Sedition: Beyond the Aseem Trivedi phenomenon

Sedition: Beyond the Aseem Trivedi phenomenon

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Cartoonist Aseem Trivedi in police custody in Mumbai. PTI file photo/The New Indian Express

By Mahtab Alam

The arrest of cartoonist Aseem Trivedi under section 124A of the Indian Penal Code (IPC), amounting sedition, has triggered a new debate. He has been arrested on charges of mocking the Constitution, the Parliament and the National flag through his cartoons. The arrest drew a sharp condemnation from several quarters and rightly so. The former judge of the Supreme Court and Chairperson of Press Council of India, Justice Markandey Katju, was quick to term the arrest wrongful stating that the cartoonist had done nothing illegal and arresting a cartoonist or any other person who had not committed a crime, was itself a crime under the IPC. Meanwhile, human rights and civil liberties groups like the People’s Union of Civil Liberties (PUCL) while agreeing with Justice Katju condemned the arrest. The PUCL in its statement said: “It is an attack on the freedom of speech and expression granted under the Constitution of India. Merely expressing one’s views against the corrupt politicians, bureaucrats and corporate through any medium of one’s choice does not in any way constitute sedition”. Several political parties, including Left parties also condemned the arrest and demanded his immediate release.

Interestingly, the Bhartiya Janta Party (BJP), a known user of the sedition law (remember Binayak Sen and others) and self-proclaimeddeshbhakt party took a lead in condemning the arrest. The party spokesperson while lambasting the UPA government said:  “You are in power that does not mean you impose an undeclared emergency in the country.” He asked, “How a cartoonist exercising his right to freedom of speech by expressing his views could become a threat to national security?” However, there are also people who welcomed the arrest. According to an opinion poll conducted on FirstPost.com 62 percent voters believed that ‘the police was right in arresting cartoonist Aseem Trivedi’. On Tuesday a division bench of Chief Justice (of the Mumbai High Court) Mohit Shah and Justice Nitin Jamdar while hearing a PIL directed the police to release Trivedi on execution of a personal bail-bond of 5,000 rupees, which Trivedi refused saying that he was not taking the bail since the sedition charges against him had not yet been dropped. Later on Tuesday, on the assurance of the State Home Minister, R R Patil that the sedition charges will be withdrawn, Trivedi agreed to avail the bail.  So, he will be a ‘freeman’ soon.

But the larger question is what about the sedition law and will others booked under the same charges be entertained and bailed like Trivedi? The fact is, Trivedi may be the most recent victim of the sedition law but certainly he is not the first and the last. There are hundreds of activists, journalists, artists, academicians, poets and ordinary citizens languishing in jails or hiding just because they are charged with sedition. In Maharshtra alone, there are many cases of such kind. Take the case of Sudhir Dhawale, a Dalit activist, actor and publisher-editor of the bi-monthly Marathi Magazine, Vidrohi. Despite continuous condemnation and demand of his immediate release, he is languishing in jail since January 2011. In his case, even the minimum legal requirements for arrest and seizure were not followed. Similar is the case of activist-journalist Seema Azad and activist Vishwvijay. They were released on bail last month, ordered by the Allahabad High court, after two and half years. One can cite a long list of such cases, right from JC Bose, Mahatma Gandhi, Balgangadhar Tilak to Binayak Sen, Prashant Rahi, Lenin Kumar, Piyush Sethia, Noor Mohammed, to name a few.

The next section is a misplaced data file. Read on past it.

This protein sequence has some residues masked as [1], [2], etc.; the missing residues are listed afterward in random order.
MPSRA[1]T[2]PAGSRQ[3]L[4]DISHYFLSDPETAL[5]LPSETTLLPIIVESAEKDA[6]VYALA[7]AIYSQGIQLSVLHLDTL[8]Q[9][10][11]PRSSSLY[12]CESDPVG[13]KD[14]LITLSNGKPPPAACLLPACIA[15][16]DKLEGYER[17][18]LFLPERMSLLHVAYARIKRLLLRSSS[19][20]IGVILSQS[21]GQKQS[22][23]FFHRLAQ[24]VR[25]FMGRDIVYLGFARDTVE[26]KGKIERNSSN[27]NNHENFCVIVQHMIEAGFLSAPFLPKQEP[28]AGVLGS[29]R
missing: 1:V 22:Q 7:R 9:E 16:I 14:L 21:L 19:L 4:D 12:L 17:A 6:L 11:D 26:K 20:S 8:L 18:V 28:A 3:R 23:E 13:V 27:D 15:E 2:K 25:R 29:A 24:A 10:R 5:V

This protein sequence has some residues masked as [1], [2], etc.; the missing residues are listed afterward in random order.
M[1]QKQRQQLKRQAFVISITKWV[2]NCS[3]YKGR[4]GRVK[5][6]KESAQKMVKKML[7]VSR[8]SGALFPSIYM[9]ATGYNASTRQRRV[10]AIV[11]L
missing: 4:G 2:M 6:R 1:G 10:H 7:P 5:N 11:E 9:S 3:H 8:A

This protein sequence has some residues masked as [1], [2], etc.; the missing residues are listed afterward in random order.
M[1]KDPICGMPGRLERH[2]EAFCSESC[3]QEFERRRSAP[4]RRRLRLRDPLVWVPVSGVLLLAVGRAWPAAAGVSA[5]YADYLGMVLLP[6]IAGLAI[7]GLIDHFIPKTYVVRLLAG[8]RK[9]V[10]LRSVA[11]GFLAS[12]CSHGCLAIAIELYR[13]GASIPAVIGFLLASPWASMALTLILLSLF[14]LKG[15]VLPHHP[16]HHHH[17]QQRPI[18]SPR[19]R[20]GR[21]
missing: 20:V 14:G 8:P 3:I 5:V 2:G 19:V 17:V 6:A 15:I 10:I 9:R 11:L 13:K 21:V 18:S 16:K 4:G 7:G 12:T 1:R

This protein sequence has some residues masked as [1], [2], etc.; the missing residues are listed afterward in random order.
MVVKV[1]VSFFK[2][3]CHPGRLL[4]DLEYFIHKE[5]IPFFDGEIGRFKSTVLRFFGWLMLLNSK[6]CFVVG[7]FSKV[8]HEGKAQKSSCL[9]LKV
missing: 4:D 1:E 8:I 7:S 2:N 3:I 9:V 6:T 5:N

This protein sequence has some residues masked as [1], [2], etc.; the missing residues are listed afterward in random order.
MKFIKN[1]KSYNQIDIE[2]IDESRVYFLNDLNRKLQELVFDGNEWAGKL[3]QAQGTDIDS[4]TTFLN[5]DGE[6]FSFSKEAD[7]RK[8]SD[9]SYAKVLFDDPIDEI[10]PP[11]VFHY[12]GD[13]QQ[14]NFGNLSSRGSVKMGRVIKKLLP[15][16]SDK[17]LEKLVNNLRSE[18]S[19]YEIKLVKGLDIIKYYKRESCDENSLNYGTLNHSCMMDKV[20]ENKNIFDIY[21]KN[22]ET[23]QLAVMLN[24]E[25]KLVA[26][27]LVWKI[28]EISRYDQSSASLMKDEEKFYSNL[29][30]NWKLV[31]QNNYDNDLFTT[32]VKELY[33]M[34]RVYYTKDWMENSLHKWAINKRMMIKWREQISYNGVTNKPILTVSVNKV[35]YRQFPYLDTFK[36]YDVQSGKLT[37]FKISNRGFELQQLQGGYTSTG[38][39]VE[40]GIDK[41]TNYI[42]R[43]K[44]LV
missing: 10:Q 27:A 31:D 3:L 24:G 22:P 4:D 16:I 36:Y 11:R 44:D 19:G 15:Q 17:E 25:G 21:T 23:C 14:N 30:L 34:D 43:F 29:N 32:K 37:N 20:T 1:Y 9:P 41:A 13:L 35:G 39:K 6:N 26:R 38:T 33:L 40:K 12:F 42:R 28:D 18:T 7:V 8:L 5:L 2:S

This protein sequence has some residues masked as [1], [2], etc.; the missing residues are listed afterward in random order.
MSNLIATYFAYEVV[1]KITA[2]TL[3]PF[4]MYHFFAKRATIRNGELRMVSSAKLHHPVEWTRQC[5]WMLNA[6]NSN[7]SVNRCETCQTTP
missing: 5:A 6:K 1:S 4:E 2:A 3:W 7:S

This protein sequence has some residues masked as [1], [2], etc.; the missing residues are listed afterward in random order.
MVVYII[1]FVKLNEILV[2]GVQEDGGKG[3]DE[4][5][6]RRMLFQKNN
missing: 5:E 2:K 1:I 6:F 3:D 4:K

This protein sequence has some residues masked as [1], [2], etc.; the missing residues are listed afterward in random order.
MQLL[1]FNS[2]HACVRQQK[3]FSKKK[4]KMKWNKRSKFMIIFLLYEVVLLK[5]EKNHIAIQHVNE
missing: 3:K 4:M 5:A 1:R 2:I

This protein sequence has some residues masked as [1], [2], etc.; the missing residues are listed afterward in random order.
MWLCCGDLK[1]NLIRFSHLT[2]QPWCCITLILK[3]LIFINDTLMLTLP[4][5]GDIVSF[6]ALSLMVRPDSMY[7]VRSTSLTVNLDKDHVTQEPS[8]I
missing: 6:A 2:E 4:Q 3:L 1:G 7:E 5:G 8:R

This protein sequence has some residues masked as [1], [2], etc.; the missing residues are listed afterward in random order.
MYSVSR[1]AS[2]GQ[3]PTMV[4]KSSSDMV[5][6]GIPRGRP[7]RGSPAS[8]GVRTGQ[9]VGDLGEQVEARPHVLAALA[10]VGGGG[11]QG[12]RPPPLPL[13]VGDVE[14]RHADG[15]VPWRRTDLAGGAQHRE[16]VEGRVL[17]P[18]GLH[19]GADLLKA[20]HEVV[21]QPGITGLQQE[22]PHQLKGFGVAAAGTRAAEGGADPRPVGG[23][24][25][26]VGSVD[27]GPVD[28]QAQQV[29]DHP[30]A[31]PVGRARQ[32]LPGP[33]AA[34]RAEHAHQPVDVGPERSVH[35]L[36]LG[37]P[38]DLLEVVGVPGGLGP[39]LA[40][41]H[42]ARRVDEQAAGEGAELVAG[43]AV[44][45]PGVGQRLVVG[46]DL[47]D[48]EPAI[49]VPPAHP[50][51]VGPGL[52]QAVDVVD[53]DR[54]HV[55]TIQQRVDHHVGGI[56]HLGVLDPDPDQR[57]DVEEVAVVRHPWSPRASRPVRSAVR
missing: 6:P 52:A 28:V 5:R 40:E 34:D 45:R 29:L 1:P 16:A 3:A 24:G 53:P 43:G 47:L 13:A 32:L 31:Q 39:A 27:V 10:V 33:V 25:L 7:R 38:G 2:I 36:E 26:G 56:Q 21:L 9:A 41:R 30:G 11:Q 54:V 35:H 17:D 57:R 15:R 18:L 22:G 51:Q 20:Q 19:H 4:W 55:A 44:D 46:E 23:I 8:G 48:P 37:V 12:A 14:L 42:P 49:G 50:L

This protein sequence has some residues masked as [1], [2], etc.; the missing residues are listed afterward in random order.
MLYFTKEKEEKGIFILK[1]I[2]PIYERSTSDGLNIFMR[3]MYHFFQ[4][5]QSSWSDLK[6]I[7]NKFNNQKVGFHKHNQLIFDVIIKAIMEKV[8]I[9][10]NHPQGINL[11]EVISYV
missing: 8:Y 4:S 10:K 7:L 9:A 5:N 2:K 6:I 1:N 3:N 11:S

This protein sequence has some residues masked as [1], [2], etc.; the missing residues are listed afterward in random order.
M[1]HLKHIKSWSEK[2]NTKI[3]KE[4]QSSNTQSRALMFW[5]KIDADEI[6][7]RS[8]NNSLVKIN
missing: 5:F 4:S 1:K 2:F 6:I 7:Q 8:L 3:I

However, the most interesting and ridiculous case of sedition were those charged for protesting against the Kudankulam Nuclear Power Plant in Tamil Nadu. As many as 8,000 cases, yes , 8,000 cases of sedition and waging a war against the nation have been registered, at a single police station of Idinthakarai, a small coastal village in Tirunelveli district of the state. Almost entire of the village has been branded as seditious. Their crime? According to reports, most of the cases were lodged on three occasions. First, during a sit-in at the plant premises in October 2011, the Koodankulam police, after using violent means to ward off the protesters, lodged as many as 3,000 cases. Second, in November 2011, more cases were filed when fishermen from the neighbouring villages staged a peaceful demonstration. And the last mass registration of sedition cases was done last month when on the occasion of Independence Day this year, villagers as a sign of protest, refused to hoist the national flag and put up black flags instead. They also burnt the coffin of democracy.

Hence, what we must bear in mind is that it is not a matter of Aseem Trivedi alone; there are hundreds of victims of this colonial, aristocratic, anti-democratic and arbitrary law, if it is called a law at all. And the history of (mis)use of this draconian and undemocratic law is as old as the law itself. The time has come to demand and campaign against this draconian provision of IPC. This law, as Jawahar Lal Nehru rightly pointed out during a parliamentary debate on freedom of speech in 1951. “…as I am concerned that particular Section is highly objectionable and obnoxious and it should have no place…in any body of laws that we might pass. The sooner we get rid of it the better.” This must be scraped at once, at least to show that we are a democratic country and there is no need to burn its coffin.

Mahtab Alam is a delhi based Civil Rights Activist and Journalist. He can be reached at activist.journalist@gmail.com

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